Abraham Maslow’s Hierarchy of Needs and the Road to Self-Actualization

Topics: Maslow's hierarchy of needs, Abraham Maslow, Psychology Pages: 7 (2473 words) Published: October 22, 2012
Abraham Maslow’s Hierarchy of Needs and the Road to Self-Actualization PSY 330: Theories of Personality
January 30th, 2012

Abraham Maslow: Hierarchy of Needs and the Road to Self-Actualization

Abraham Maslow was an American theorist that was one of the advocates of humanistic psychology. He believed that self-actualization is “a situation that exists when a person is acting in accordance with his or her full potential” (Hergenhahn & Olson, 2011). I will illustrate the key concepts of Maslow’s hierarchy of needs of humans, research the methodologies of his concept, and address how self-actualization has conceptualized on this type of personality development. His contribution to humanistic psychology has helped self-help enthusiasts, educators, and business proprietors alike. Maslow's hierarchy of need was one of the main theories that assisted in paving the route to what he believed was self-actualization. Because Positive regard assists in the growth of motivation, there are certain essential functional needs that human needs, and Humans can fulfill their full potential in a positive manner.

Who was Abraham H. Maslow? Abraham Maslow was born in Brooklyn, New York on April 1, 1908. His parents were immigrants from Russia who were poor and had six other children after Abraham. He spent his time mostly by himself and liked to read. Being that he was Jewish in a neighborhood that was not he felt unhappy and lonely. As a child he had parents that were emotionally and verbally abusive towards him and over time he grew to have strong feelings of hatred especially for his mother. He eventually made amends with his father, but never did so with his mother.

When Maslow transferred from City College of New York to Cornell University in 1927; his introduction to Psychology was unexceptional at best. Maslow’s professor Edward B. Tichener lectured “scientific introspection” that he found to be “cold and boring, and caused him to lose interest in psychology temporarily” (Hergenhahn & Olson, 2011). A year later he went back to City College of New York. He went on to the University of Wisconsin where he received a Bachelor’s Degree in 1930, his Master’s Degree in 1931, and his Doctoral Degree in 1934. While living in Wisconsin, “Maslow married his first cousin and childhood sweetheart, Bertha Goodman, and they eventually had two children” (Hergenhahn & Olson, 2011).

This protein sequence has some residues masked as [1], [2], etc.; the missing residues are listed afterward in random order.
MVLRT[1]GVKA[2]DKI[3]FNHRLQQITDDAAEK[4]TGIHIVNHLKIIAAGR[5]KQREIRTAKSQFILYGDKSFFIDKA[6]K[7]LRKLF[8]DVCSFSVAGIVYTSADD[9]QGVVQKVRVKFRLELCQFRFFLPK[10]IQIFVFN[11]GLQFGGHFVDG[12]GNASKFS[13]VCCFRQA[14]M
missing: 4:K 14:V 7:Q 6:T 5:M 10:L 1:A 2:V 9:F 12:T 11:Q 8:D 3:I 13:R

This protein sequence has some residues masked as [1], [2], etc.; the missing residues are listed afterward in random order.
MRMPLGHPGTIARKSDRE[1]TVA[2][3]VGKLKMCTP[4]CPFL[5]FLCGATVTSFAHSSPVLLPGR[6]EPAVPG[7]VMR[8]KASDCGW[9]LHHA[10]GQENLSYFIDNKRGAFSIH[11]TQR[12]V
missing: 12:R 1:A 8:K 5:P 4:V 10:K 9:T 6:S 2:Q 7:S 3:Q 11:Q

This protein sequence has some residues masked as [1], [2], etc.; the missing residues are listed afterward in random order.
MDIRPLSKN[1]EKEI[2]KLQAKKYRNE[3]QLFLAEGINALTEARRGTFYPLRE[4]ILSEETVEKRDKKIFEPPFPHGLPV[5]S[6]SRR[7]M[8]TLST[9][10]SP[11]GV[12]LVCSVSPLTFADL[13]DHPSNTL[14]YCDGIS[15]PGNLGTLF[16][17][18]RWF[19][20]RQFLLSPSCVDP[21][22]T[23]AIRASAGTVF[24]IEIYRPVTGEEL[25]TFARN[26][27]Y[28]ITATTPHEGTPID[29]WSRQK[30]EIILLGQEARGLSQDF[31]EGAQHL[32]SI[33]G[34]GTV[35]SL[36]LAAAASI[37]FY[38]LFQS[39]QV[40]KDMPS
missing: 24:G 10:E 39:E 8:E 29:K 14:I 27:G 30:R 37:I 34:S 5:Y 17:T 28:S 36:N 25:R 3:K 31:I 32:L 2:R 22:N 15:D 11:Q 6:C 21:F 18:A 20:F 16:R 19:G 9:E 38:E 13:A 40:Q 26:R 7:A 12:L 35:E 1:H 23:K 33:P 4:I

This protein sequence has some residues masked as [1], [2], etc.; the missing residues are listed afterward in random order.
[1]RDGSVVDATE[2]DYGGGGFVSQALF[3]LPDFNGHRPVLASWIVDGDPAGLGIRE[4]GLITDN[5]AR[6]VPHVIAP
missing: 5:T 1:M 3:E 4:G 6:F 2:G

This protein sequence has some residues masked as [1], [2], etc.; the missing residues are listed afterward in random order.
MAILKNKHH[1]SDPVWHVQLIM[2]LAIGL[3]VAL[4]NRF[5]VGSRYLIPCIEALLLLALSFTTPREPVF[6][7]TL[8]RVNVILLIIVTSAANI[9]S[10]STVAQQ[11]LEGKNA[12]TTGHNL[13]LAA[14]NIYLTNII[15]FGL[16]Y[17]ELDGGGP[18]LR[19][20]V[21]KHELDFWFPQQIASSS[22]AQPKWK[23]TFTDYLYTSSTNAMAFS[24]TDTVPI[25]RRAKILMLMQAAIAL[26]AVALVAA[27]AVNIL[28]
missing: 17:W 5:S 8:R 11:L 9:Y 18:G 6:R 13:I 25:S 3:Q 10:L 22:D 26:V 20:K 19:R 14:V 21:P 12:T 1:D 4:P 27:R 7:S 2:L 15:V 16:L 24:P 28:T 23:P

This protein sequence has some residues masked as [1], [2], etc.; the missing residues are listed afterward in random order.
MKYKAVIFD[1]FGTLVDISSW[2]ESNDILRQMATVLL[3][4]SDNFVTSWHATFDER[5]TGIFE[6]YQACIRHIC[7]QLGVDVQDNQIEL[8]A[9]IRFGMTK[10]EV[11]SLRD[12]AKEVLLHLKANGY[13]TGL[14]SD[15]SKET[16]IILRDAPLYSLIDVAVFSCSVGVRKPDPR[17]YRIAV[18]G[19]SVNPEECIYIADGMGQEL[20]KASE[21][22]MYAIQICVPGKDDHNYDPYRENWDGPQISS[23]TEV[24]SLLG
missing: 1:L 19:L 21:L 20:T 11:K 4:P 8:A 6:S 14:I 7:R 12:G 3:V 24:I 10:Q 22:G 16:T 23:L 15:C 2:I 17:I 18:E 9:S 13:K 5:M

In the mid 1930’s, Maslow worked as a Carnegie fellow for 18 months under theorist Edward L. Thorndike. Thorndike’s theories were similar to the studies of theorists Pavlov and B.F. Skinner. He theorized “animal intelligence and applied animal to human educational experiences” (Indiana.edu, 2012). Thorndike emphasis was on Behaviorism and Psychoanalysis. The type of people he was interested in like Albert Einstein were people that had solid evidence of them doing whatever they needed to do to achieve their highest potential. Maslow found their innovative ways of creativity to be one that needed to be studied and examined.

Throughout the 1940’s and early 1950’s he continued to strengthen his interest with people that he considered to be “self-actualizers, looking back at history, he studied individuals such as Abraham Lincoln, Jane Adams, Albert Einstein and Albert Schweitzer” (strenghtfoundation.org). By the late 1950’s, along with Clark Moustakeas, who was another revolutionary psychologist, set up “two meetings that were held in Detroit among psychologists who were interested in founding a professional association dedicated to a more meaningful, more humanistic vision” (strenghtfoundation.org). This was where the “Third Force”, Humanistic Psychology began to take form. Many topics were discussed that fell under the same umbrella on how self-actualization is manifested and what were the building blocks of one’s originality. Three years after the meetings Brandels University...

References: Hergenhahn, B. & Olson, M. (2011). An introduction to theories of personality (8th ed).
De Brouwer, P.. (2009). Maslowian Portfolio Theory: An alternative formulation of the Behavioural Portfolio Theory. Journal of Asset Management, 9(6), 359-365. Retrieved January 29, 2012, from ABI/INFORM Global. (Document ID: 1645869911).
Dhiman, S.. (2007). Personal Mastery: Our Quest for Self-Actualization, Meaning, and Highest Purpose. Interbeing, 1(1), 25-35. Retrieved January 29, 2012, from ABI/INFORM Global. (Document ID: 1680535071
Lowry, R. J. (1975). Dominance, Self Esteem, Self-Actualization: Germinal Papers. Contemporary Sociology, 4(5), 556-557. Retrieved January 24, 2012, from the Jstor database.
Hagerty, Michael R. (1999). Testing Maslow 's hierarchy of needs: National quality-of-life across time. Social Indicators Research, 46(3), 249-271. Retrieved January 30, 2012, from ABI/INFORM Global. (Document ID: 42213750).
Figure 1, Maslow Enhanced | CIBU - California International Business University. (2011, March 14). Bachelor Degree, MBA Program, Doctor of Business Administration: CIBU - California International Business University. Retrieved January 27, 2012, from http://cibu.edu/general-posts/maslow-enhanced/
Human Intelligence: Edward L. Thorndike. (2012, January 26). Indiana University. Retrieved January 29, 2012, from http://www.indiana.edu/~intell/ethorndike
Abraham Maslow’s work on strengths - The Strengths Foundation. (n.d.). Welcome to The Strengths Foundation - Sharing the Strengths Way of Encouraging People. Retrieved January 29, 2012, from http://www.thestrengthsfoundation.org/3-tips-for-understanding-abraham-maslows-work-on-strengths
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